Even though salaries are notably higher and unemployment lower in Estonia compared to its southern neighbors, the country's economic growth will lose out to both Latvia and Lithuania in the coming years. Analysts give slower growth of investments and private consumption as the reason.
Swedbank, that was the first major commercial bank to publish its fall economic forecast last week, is also the most pessimistic when it comes to the outlook of the Estonian economy. The bank expects the Estonian economy to grow by 1.5 percent in 2016, while it expects growth figures of 2.1 percent in Latvia and 2.5 percent in Lithuania. The bank forecast annual growth at 2 percent as recently as April.
Chief economist at Swedbank Tõnu Mertsina said that Estonia's lowered forecast and generally weaker position compared to Baltic neighbors is a result of weaker than expected investments. «In a situation where we forecast a moderate growth of investments of four percent for Estonia, corresponding figures for Latvia and Lithuania come to nine and ten percent respectively,» Mertsina said. He added that Lithuania's growth is further supported by faster growth of export volumes and livelier consumption.
SEB forecasts annual economic growth will come to 1.7 percent in Estonia, 2.4 percent in Latvia, and 2.2 percent in Lithuania. Analyst at SEB Mihkel Nestor sees the advantage of other Baltic countries in modest use of production resources, which he said manifests the clearest on the labor market.
«If the Q2 unemployment rate in Estonia amounted to 6.5 percent, it came to 9.8 percent in Latvia and 9.4 percent in Lithuania. That is to say these countries have considerably more people not participating in creating added value, and whose modest income limits their capacity to consume,» he said. Nestor said that both Latvia and Lithuania can expect the situation on the labor market to improve in the near future, while Estonia is already close to full employment.
Another factor is the relatively better situation of Latvia's and Lithuania's main trade partners. «Their economy is somewhat more oriented towards the German market that can expect stable growth in the coming years. Economic growth rate of Estonia's most important trade partner Finland will not reach 1.2 percent before 2018,» Nestor said.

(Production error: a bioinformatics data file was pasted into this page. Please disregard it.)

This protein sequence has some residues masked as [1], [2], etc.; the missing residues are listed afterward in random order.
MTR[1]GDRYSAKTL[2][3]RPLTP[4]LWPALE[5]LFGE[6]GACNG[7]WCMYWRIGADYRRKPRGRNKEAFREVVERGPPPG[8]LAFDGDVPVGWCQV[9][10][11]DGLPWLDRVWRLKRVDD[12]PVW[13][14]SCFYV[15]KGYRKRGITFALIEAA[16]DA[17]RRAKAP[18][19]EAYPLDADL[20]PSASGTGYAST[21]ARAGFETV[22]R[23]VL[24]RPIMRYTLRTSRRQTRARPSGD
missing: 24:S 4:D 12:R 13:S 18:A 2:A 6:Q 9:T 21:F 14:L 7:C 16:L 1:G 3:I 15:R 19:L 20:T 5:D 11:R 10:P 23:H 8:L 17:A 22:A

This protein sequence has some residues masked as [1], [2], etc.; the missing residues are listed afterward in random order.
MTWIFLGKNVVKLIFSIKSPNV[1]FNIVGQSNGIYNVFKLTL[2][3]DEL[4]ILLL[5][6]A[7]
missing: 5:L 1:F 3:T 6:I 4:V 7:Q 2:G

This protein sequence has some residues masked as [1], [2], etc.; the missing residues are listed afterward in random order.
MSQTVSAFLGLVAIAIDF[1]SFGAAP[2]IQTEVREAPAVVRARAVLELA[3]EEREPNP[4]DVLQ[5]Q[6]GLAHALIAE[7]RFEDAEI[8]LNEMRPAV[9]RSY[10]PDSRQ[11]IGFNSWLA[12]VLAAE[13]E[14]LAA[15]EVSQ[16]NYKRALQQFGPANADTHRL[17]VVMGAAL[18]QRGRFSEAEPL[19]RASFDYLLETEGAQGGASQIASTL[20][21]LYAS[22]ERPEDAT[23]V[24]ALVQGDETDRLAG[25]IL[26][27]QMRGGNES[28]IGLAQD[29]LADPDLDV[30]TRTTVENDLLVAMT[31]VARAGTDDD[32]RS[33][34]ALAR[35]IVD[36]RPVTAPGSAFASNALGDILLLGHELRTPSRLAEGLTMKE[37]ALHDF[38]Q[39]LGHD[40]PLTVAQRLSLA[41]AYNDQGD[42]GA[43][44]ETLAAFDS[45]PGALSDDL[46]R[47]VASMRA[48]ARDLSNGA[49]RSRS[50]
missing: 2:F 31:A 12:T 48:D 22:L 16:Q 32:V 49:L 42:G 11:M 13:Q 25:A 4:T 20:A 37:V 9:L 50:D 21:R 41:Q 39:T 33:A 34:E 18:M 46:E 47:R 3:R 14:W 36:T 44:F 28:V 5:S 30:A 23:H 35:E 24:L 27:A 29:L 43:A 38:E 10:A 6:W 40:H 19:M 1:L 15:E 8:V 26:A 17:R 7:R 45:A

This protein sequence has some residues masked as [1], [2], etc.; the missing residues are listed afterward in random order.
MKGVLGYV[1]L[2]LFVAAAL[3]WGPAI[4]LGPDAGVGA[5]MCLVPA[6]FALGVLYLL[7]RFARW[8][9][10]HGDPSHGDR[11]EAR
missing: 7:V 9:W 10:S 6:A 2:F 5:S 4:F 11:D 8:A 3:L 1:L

Chief economist at Nordea Tõnu Palm agreed that faster economic growth in Latvia and Lithuania is partly due to greater unemployment. «Estonia is ahead of its neighbors in terms of the economic cycle as we began to recover sooner,» he said. Palm said that there is more room for improvement on the labor market in the two southern Baltic countries, which is why salary growth is only just picking up speed. «Estonia has hit the ceiling in terms of salary advance pace,» he added.
Nordea forecasts the economy to grow by 1.7 percent in Estonia, 2.2 in Latvia, and 2.6 in Lithuania.
Estonia seems to be losing out to its neighbors also in the long perspective. While differences in forecasts often do not exceed 0.1 percent in a situation where analysts do not yet deem differences of 0.5 percent to be significant, SEB forecasts the economy to grow by 3.5 percent in Latvia but only 2.4 percent in Estonia next year, rendering Estonia's relative growth pace even more modest than it is today. Both Nordea and Swedbank forecast the Estonian economy to grow by 2.7 percent in 2018 and to fall short of the corresponding figure in Latvia.
Analysts say, however, that lower growth figures do not mean Estonia is doing noticeably worse than its neighbors. «Because the living standard is quite a lot higher in Estonia, and presuming the countries will eventually reach the same level of income, Latvia and Lithuania have to be growing a lot faster today,» Nestor said.
Tõnu Mertsina said that differences in GDP figures between the Baltic countries should not be turned into a big deal as they are still modest. «While Latvia and Lithuania are forecast to grow faster this year, the downward adjustments of our southern neighbors since April have been far more abrupt,» he said. Swedbank lowered Latvia's outlook from April's three percent to 2.1 in September.
Tõnu Palm agrees in that growth expectations have been seriously lowered in all Baltic countries, and that differences in forecasts aren't remarkable. «It partly ties into greater effect of the loss of the Russian market in the case of neighbors,» Nordea's chief economist said.
Analysts also find that the Estonian economy is still more successful than its Latvian and Lithuanian counterparts in terms of several indicators. «We have lower unemployment, our current account, that describes economic balance, has been in a better position, and the state has used more of its own resources in financing projects, that is to say produced less debt,» Mertsina said.
The Ministry of Finance is set to publish its economic forecast on September 15, which will serve as the basis for the 2017 state budget. It has been speculated in the media that the ministry will lower its forecast to 1.5 percent for this year and 2.5 percent next year, making for a reduction of 0.5 percent for both forecasts compared to spring.